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In this course we will learn how to sew the most popular wedding dress design – classic dress with a full skirt and lace straps.

And we will learn how to make a perfect fitting dress to a client from a long distance, relying solely on the measurements.


  • Sewing a crinoline petticoat from A-Z.
  • How to make opaque a skirt made from thin tulle.
  • How to calculate skirt width so it will fit perfectly to the crinoline.
  • How to adjust the pattern for you client’s size.
  • How to draft a pattern for the shoulder straps (2 options)
  • Peculiarities of long distance sewing.
  • How to make a “virtual” fit test.
  • How to use a mannequin for fit test.
  • What to do, when a mannequin won’t fit your client’s size.

Where to use:

  • This technology is absolutely universal and has no limits in choosing and creating any style of wedding and evening dresses!

Author: Tatiana Kozorovitsky

Total length: 11h 21m

Tutorial 38. Finishing the Dress after the Fitting.

My client arrived and we did the first fitting. We were both a little nervous but everything turned out great. The dress fit her perfectly despite the fact she had put on a little weight.

I wrote a to-do list. I still need to finish the hem of the dress, and then finish the shoulder straps, decorate them with the prepared lace motifs, decorate the neckline with rhinestones, and put push-up pads in the cups (something you always do for women with a small bust size). Actually, push-up pads were not compulsory in my client’s case because the cups did not look oversized. But she still requested this be done. And the last thing I need to do is add a small hook and eye closure at the top of the zipper for the sake of convenience.

I planned to do all these things in any way so there is no surprise.

The bride put on the petticoat, the dress, and her shoes, and stood on a short plastic chair which I usually use as a platform. I trimmed the excess of mesh fabric along the hem.

Then I put the petticoat and the dress on the dress-form, pulled it a little higher, and evened out the mesh fabric at the front. At the moment, I prefer not to reinforce the front of the hem with soft Rigilene boning because of these really beautiful folds naturally formed on the skirt.

But I feel like drawing out the edge of the main skirt in the train area at the back of the dress. I did not like the way the train behaved when the bride moved around during the fitting. Since the mesh skirt is very soft, I have decided to reinforce the lining of the dress.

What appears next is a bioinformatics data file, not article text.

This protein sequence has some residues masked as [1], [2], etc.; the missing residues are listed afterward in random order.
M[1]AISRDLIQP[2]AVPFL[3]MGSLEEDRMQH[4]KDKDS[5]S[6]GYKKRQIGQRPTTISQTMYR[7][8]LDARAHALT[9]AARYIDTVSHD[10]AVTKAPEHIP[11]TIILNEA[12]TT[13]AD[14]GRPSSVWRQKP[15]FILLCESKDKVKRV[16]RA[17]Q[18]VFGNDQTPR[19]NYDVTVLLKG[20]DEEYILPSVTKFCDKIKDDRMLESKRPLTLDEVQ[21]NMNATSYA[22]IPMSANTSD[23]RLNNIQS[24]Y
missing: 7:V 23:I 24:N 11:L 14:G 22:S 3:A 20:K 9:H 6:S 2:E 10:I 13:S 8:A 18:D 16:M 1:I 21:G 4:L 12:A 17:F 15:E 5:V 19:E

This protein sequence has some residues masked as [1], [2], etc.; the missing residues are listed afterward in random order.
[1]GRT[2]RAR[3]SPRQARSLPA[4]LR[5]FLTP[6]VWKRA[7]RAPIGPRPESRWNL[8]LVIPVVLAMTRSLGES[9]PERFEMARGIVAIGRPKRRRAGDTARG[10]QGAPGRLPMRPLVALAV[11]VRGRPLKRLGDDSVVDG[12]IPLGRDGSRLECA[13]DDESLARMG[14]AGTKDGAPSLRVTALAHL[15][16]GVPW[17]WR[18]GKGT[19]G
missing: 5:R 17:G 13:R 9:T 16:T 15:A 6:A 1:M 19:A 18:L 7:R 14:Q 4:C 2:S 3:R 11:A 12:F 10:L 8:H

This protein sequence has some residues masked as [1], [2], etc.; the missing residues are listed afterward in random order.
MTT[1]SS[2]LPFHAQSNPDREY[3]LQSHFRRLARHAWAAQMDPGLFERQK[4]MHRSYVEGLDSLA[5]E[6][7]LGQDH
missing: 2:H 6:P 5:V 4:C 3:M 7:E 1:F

I arrange the lining on the floor, take a disappearing ink pen, and draw the desired shape of the train and the hem between the side seams.

Then I take the dress off the dress-form (I don't like cutting fabric when it is hanging). 

First I will trim the hem of the dress along the marked line, then reinforce it with soft Rigilene boning, and then put the dress on the bride and make a final decision on the length of the dress in the area from the side to the middle of the front. 

I have evened out the train, made the lining level with the floor, and heat-sealed the hem of the lining.

Using my press iron, I give a piece of soft Rigilene boning the shape of a half circle so I can reinforce the train with it. It will be easy to sew it on this way.

I start sewing the soft Rigilene boning to the back of the dress. I put the boning to the dress leaving a small gap toward the front from the side seam. I start sewing right along the bottom edge and then gradually bring the end of the boning upwards to the level of 1cm above it.

Then I fold the soft Rigilene boning to the inside, press the fold line from the face, secure the seam allowance with pins, and sew the Rigilene bone down along the other edge.  

I need to finish the shoulder straps, too. I unpin the lace motif and trim away the angled part on the back half of the shoulder strap because the fitting proved it was not necessary. Then I put the shoulder strap layers together and pin along the edges. Now I just need to sew the shoulder straps with a 1.2cm seam allowance and glue the prepared lace motifs in place.

I add a small hook and eye closure above the zipper sewn in the central back seam. When my client starts putting her dress on, she will first fasten the hook and eye closure and then do up the zipper. Zipping up is a lot easier this way. And it creates additional support, too.

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